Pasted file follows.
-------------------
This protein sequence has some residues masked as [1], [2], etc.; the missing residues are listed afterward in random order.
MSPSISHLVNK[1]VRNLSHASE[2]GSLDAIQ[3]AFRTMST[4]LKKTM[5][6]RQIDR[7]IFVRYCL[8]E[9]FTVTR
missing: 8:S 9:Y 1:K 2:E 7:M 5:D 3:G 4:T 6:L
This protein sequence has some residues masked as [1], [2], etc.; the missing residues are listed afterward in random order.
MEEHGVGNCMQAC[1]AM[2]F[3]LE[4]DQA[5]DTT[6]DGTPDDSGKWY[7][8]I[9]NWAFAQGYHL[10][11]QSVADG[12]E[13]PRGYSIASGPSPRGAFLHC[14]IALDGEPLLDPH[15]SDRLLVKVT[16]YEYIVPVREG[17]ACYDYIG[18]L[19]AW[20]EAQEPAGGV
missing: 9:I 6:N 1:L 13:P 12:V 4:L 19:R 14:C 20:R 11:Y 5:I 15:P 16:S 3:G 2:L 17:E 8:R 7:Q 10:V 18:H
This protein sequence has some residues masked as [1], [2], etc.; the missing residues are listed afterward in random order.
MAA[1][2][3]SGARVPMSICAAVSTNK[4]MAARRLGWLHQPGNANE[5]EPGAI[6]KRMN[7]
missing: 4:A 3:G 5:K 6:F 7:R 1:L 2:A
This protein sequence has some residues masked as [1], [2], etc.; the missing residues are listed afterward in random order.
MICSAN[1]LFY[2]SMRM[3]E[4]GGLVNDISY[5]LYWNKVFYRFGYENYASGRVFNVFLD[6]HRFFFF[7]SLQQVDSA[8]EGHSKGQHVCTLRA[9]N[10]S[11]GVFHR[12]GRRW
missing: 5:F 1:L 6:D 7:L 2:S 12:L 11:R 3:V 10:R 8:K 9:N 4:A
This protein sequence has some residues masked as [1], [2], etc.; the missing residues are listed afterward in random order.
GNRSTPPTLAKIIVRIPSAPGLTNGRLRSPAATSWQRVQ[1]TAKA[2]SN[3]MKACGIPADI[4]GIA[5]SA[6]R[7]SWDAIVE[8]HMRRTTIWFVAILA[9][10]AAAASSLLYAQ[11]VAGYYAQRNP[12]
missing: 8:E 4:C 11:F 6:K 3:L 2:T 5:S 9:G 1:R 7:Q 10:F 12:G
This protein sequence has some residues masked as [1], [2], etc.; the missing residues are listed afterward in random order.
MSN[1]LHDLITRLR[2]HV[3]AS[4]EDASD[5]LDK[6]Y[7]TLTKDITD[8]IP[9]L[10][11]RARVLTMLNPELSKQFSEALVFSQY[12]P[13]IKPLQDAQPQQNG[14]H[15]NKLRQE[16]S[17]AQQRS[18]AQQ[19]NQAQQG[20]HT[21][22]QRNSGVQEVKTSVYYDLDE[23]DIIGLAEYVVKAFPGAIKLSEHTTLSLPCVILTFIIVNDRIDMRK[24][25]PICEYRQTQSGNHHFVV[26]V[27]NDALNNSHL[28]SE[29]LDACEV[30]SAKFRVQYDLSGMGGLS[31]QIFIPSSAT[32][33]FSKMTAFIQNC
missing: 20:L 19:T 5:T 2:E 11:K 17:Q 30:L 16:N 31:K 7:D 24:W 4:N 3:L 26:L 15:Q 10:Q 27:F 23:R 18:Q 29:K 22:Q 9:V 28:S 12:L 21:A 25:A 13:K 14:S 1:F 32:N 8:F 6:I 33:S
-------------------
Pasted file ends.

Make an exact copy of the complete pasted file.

This protein sequence has some residues masked as [1], [2], etc.; the missing residues are listed afterward in random order.
MSPSISHLVNK[1]VRNLSHASE[2]GSLDAIQ[3]AFRTMST[4]LKKTM[5][6]RQIDR[7]IFVRYCL[8]E[9]FTVTR
missing: 8:S 9:Y 1:K 2:E 7:M 5:D 3:G 4:T 6:L
This protein sequence has some residues masked as [1], [2], etc.; the missing residues are listed afterward in random order.
MEEHGVGNCMQAC[1]AM[2]F[3]LE[4]DQA[5]DTT[6]DGTPDDSGKWY[7][8]I[9]NWAFAQGYHL[10][11]QSVADG[12]E[13]PRGYSIASGPSPRGAFLHC[14]IALDGEPLLDPH[15]SDRLLVKVT[16]YEYIVPVREG[17]ACYDYIG[18]L[19]AW[20]EAQEPAGGV
missing: 9:I 6:N 1:L 13:P 12:V 4:L 19:R 14:C 20:R 11:Y 5:I 15:P 16:S 3:G 2:L 17:E 8:R 7:Q 10:V 18:H
This protein sequence has some residues masked as [1], [2], etc.; the missing residues are listed afterward in random order.
MAA[1][2][3]SGARVPMSICAAVSTNK[4]MAARRLGWLHQPGNANE[5]EPGAI[6]KRMN[7]
missing: 4:A 3:G 5:K 6:F 7:R 1:L 2:A
This protein sequence has some residues masked as [1], [2], etc.; the missing residues are listed afterward in random order.
MICSAN[1]LFY[2]SMRM[3]E[4]GGLVNDISY[5]LYWNKVFYRFGYENYASGRVFNVFLD[6]HRFFFF[7]SLQQVDSA[8]EGHSKGQHVCTLRA[9]N[10]S[11]GVFHR[12]GRRW
missing: 5:F 1:L 6:D 7:L 2:S 12:L 11:R 3:V 10:R 8:K 9:N 4:A
This protein sequence has some residues masked as [1], [2], etc.; the missing residues are listed afterward in random order.
GNRSTPPTLAKIIVRIPSAPGLTNGRLRSPAATSWQRVQ[1]TAKA[2]SN[3]MKACGIPADI[4]GIA[5]SA[6]R[7]SWDAIVE[8]HMRRTTIWFVAILA[9][10]AAAASSLLYAQ[11]VAGYYAQRNP[12]
missing: 8:E 4:C 11:F 6:K 3:L 2:T 5:S 9:G 1:R 7:Q 10:F 12:G
This protein sequence has some residues masked as [1], [2], etc.; the missing residues are listed afterward in random order.
MSN[1]LHDLITRLR[2]HV[3]AS[4]EDASD[5]LDK[6]Y[7]TLTKDITD[8]IP[9]L[10][11]RARVLTMLNPELSKQFSEALVFSQY[12]P[13]IKPLQDAQPQQNG[14]H[15]NKLRQE[16]S[17]AQQRS[18]AQQ[19]NQAQQG[20]HT[21][22]QRNSGVQEVKTSVYYDLDE[23]DIIGLAEYVVKAFPGAIKLSEHTTLSLPCVILTFIIVNDRIDMRK[24][25]PICEYRQTQSGNHHFVV[26]V[27]NDALNNSHL[28]SE[29]LDACEV[30]SAKFRVQYDLSGMGGLS[31]QIFIPSSAT[32][33]FSKMTAFIQNC
missing: 20:L 19:T 5:T 2:E 11:K 17:Q 30:L 16:N 31:K 7:D 24:W 4:N 3:L 26:L 15:Q 10:Q 27:F 23:R 18:Q 29:K 22:Q 9:V 28:S 12:L 21:A 25:A 13:K 14:S 1:F 32:N 8:F 6:I 33:S